SPRINGFIELD, Ill.- Advocates told Illinois representatives Wednesday that their loved ones in long-term care facilities suffer from a combination of social isolation and neglect from employees.
They said employees at facilities need to do a better job at following COVID-19 protocols and implementing their training requirements.
An Elgin native explained 40 of the 88 people living at her husband’s facility tested positive for COVID-19. Patricia Segel also said nine of those residents passed away from complications with the virus.
Segel feels employees at these facilities could be to blame for the outbreak. She also worries staff don’t have proper training. Segel’s husband fell in the middle of the night and slept on the ground since nobody helped him.
“I’m hoping that this committee considers working on staffing issues, developing a ratio based on the needs of the individuals and then looking at the quality of the outcomes,” said Segel.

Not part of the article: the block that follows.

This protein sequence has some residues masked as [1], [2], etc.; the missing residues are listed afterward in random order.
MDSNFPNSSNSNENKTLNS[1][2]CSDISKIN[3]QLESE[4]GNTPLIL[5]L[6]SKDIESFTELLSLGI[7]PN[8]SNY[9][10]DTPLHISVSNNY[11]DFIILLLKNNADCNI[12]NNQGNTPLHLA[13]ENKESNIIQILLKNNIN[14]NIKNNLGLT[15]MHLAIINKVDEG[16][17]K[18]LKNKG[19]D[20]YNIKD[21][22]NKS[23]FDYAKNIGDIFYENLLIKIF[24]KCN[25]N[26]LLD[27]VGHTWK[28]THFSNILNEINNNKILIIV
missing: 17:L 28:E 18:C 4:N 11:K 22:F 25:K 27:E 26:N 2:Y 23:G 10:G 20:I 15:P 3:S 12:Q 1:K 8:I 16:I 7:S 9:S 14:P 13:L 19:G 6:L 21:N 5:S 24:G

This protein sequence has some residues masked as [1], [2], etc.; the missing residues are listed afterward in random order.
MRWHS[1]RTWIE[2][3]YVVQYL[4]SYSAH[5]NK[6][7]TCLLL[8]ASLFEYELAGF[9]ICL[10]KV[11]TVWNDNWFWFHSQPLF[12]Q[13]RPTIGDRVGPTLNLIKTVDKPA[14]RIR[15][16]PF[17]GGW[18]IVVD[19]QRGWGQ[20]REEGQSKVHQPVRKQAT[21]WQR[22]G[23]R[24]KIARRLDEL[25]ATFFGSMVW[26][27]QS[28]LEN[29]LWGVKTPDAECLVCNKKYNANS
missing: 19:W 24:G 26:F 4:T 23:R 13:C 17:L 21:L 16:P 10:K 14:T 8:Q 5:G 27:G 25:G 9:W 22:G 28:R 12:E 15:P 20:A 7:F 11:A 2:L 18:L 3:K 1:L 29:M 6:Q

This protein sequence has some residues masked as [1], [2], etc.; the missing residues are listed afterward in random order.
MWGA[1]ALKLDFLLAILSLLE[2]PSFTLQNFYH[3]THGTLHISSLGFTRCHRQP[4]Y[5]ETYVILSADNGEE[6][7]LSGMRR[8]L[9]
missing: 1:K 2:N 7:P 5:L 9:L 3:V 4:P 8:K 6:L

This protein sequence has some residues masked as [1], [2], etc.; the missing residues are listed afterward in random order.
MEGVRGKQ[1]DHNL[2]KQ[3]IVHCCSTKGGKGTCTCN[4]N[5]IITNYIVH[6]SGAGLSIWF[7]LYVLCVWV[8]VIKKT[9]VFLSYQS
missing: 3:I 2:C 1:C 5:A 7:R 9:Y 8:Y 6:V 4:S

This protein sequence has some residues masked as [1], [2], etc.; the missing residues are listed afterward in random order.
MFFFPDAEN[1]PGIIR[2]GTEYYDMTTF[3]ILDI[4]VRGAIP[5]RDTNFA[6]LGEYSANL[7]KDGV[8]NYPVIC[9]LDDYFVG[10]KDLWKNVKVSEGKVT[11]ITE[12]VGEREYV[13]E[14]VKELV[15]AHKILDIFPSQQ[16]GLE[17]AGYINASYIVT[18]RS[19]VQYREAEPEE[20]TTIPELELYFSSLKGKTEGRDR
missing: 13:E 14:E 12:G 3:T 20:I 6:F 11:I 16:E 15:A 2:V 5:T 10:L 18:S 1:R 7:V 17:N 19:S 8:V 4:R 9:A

She feels there is oftentimes a profit motive with facilities, rather than only caring for the well-being of the residents.
“The people who are getting hurt the worst are the seniors”
Rep. Lakesia Collins (D-Chicago) said the long-term care industry is unfortunately all about profit over people. Collins explained some of her first-hand experiences working in a long-term care facility for over 10 years.
“I feel that we continues to give money into this industry for the right intentions, but they continue to find ways and loopholes to pocket that money,” said Collins. “At the end of the day, the people who are getting hurt the worst are the seniors.”
Collins thinks short staffing is the root cause of these problems in facilities. She emphasized residents have been experiencing issues during the pandemic, but facilities aren’t reporting those issues to the state.
However, Becky Dragoo with the Illinois Department of Public Health claimed that information does get reported.
“We are requiring the facilities to report all of the activities dedicated to direct patient care on behalf of certified nursing assistants, licensed practical nurses, registered nurses,” said Dragoo.
Other advocates agree that staffing is an issue at these facilities. Yet, Carrie Leljedal explained social isolation is still a huge problem for these residents.
“COVID was bad enough,” Leljedal said. “When we get the real data a year or two from now, we are gonna find there were more deaths from isolation and neglect and abuse than there ever was from COVID.”
Lawmakers listened to advocates for several hours on Wednesday morning. They hope to file legislation in response to their concerns.